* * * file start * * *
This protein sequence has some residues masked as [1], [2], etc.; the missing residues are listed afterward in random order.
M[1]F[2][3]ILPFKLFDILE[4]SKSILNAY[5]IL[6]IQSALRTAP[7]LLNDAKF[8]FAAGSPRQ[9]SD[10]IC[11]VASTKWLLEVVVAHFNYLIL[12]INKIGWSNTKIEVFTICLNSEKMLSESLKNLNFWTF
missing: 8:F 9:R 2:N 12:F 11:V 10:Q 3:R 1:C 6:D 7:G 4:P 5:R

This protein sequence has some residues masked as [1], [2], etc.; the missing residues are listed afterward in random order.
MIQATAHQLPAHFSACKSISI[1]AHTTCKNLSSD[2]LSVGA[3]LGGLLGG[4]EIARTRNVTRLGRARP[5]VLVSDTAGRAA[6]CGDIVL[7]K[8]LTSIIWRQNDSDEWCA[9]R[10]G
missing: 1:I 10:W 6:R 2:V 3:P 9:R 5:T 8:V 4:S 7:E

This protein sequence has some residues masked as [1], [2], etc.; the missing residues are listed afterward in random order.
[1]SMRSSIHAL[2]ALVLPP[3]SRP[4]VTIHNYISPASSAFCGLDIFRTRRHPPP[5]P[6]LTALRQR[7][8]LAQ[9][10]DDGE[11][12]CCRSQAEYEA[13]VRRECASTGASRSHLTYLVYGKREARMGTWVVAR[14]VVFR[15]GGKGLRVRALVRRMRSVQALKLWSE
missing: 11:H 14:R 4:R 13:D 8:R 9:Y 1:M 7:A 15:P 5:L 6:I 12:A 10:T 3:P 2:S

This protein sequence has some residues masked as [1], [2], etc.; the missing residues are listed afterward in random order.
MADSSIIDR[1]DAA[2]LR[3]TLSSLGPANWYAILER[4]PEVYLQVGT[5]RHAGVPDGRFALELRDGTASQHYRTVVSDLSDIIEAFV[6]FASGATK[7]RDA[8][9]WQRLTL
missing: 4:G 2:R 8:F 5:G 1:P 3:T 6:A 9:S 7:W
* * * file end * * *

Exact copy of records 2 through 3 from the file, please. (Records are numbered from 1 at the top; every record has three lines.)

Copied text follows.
This protein sequence has some residues masked as [1], [2], etc.; the missing residues are listed afterward in random order.
MIQATAHQLPAHFSACKSISI[1]AHTTCKNLSSD[2]LSVGA[3]LGGLLGG[4]EIARTRNVTRLGRARP[5]VLVSDTAGRAA[6]CGDIVL[7]K[8]LTSIIWRQNDSDEWCA[9]R[10]G
missing: 1:I 10:W 6:R 2:V 3:P 9:R 5:T 8:V 4:S 7:E

This protein sequence has some residues masked as [1], [2], etc.; the missing residues are listed afterward in random order.
[1]SMRSSIHAL[2]ALVLPP[3]SRP[4]VTIHNYISPASSAFCGLDIFRTRRHPPP[5]P[6]LTALRQR[7][8]LAQ[9][10]DDGE[11][12]CCRSQAEYEA[13]VRRECASTGASRSHLTYLVYGKREARMGTWVVAR[14]VVFR[15]GGKGLRVRALVRRMRSVQALKLWSE
missing: 11:H 14:R 4:R 13:D 8:R 9:Y 1:M 7:A 15:P 5:L 6:I 12:A 10:T 3:P 2:S